Its surface area makes is roughly equal in size to Belgium, and its length is approximately the same as the distance between Los Angeles and San Francisco. The smallest width is 25 kilometers at the Selenge River delta, and the greatest width is 79.5 kilometers in the middle of the lake, between Olkhon Island and Nos Peninsula. The lake’s catchment area is 560,000 square kilometers, about the size of France, among which Selenge, it’s biggest inflow among approximately 336, contributes with 447,000 square kilometers. Among these rivers, the most important ones include: Selenga River (1,024 km), Barguzin River (480 km), Upper Angara River (320 km), Sarma River, Turka River and Snezhnaya River.


Its only outflow is Angara River (1,779 km). The lake drains into the Yenisei River through Angara, and ultimately into the Kara Sea at the Arctic Ocean.


Frozen from January to May


The lake is frozen from January until May, and there’s an interesting aspect here too: due to the enormous heat reserve accumulated by the lake and its slow release into the atmosphere, the biggest amount of evaporation happens between October and December, not in July and August, as it’s the case in other boreal lakes from the temperate climate. In June, there’s practically no evaporation effect. This delay is caused by the big temperature difference between the warmer water and cooler air in autumn and early winter. Consequently, the lake freezes at the start of January, even though temperatures drop below freezing starting with November or sometimes earlier. However, the lake is covered in ice even in May, which is a lot considering the lake’s altitude.


One of the Clearest Lakes in the World


The lake’s incredible transparency is an important factor that contributes to the wildlife’s amazing diversity. The lake is one of the clearest in the world, with water transparency reaching 40 meters (131 ft). The presence of light to this depth enhances photosynthesis and plant life.

Even though the lake is very deep, its waters are well-oxygenated and well-mixed, especially if compared to Lake Tanganyika’s stratification. This is due to the lake’s low water temperature, which from 200-250 meters to the bottom stays the same throughout the year, at about 3.5 degrees Celsius.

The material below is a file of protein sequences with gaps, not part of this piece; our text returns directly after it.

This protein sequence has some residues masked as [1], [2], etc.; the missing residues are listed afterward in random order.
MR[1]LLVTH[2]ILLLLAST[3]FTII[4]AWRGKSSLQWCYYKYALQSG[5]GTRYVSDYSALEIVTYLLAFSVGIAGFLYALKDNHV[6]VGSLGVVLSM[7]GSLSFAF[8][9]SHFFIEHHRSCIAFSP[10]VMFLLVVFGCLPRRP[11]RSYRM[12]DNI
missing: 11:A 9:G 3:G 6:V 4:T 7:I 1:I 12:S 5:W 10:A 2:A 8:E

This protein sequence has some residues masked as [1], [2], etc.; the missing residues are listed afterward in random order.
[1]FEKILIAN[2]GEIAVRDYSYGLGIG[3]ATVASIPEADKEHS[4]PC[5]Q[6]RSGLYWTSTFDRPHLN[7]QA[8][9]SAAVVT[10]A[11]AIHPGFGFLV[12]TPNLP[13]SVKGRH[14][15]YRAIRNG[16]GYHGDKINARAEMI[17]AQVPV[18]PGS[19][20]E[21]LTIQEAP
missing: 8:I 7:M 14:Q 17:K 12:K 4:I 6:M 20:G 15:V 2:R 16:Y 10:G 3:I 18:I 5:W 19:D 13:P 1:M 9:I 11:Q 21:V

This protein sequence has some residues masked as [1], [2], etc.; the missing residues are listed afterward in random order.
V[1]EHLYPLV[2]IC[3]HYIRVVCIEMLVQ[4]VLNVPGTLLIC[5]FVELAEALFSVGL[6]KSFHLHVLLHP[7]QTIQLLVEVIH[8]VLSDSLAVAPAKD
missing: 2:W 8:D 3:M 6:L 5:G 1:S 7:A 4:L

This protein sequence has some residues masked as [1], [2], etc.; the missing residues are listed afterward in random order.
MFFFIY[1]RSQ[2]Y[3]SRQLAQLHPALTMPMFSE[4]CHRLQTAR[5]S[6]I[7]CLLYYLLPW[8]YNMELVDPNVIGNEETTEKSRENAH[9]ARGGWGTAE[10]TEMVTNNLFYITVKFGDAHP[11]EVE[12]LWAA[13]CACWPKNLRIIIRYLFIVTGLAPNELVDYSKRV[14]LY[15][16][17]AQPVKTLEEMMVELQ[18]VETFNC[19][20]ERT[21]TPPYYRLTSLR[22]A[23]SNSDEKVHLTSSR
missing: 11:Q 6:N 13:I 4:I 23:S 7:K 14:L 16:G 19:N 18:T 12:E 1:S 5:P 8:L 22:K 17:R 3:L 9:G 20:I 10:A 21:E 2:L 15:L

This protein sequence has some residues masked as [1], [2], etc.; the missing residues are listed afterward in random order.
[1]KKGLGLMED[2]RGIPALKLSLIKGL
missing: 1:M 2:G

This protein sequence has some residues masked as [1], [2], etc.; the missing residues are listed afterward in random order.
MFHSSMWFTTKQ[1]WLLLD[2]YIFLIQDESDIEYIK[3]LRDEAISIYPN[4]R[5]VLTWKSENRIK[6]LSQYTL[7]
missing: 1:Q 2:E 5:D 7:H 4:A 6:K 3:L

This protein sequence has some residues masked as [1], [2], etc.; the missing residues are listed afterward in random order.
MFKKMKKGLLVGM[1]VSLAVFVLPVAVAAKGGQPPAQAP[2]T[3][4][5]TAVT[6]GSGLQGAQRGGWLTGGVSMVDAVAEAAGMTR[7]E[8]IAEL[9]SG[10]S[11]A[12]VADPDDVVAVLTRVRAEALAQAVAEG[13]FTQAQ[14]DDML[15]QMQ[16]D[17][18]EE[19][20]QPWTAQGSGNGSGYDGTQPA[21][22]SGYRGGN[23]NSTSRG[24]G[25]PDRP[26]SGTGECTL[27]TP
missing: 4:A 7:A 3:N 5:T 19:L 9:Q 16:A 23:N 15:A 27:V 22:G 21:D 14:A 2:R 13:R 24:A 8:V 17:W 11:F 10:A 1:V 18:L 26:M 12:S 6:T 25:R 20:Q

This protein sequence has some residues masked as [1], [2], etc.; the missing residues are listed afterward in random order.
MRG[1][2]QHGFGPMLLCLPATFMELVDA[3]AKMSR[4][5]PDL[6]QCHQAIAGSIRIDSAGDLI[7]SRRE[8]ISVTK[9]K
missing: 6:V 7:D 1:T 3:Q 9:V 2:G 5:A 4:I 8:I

World’s Deepest Continental Rift


The bottom of Lake Baikal is 1,186 meters below sea level, and an additional 7 kilometers of sediment can be found below the lake bed. This places the rift floor 8 - 11 kilometers below the surface, making it Earth’s deepest continental rift, a rift which is still young and active. The fault zone is active as well, and earthquakes occur every few years. In 1862, after such an earthquake, an area of 200 square kilometers near Selenga’s delta fell apart, forming the Proval gulf. There are also many hot springs in the area.

The lake’s body is divided into 3 basins: North Basin (900 meters in depth), Central Basin (1,600 meters in depth) and South Basin (1,400 meters in depth). The basins are separated by fault-controlled accommodation zones, which rise to depths of approximately 300 meters. The Academician Ridge separates the North and Central basins, while the Central and South basins are separated by the area around Selenga’s Delta and Buguldeika Saddle. Cape Ryty, considered sacred by the local indigenous population, is located on the northwestern coast of the lake.


Another unique trait of the lake is the fact that its sediments have overriding continental ice sheets have not produced scouring of its sediments. It is also the only confined lake in which evidence of gas hydrates exists.

Baikal lake has 27 islands. The most important one is Olkhon Island, which is 72 kilometers long and the third largest island that can be found on a lake.

Edited by OceanBreeze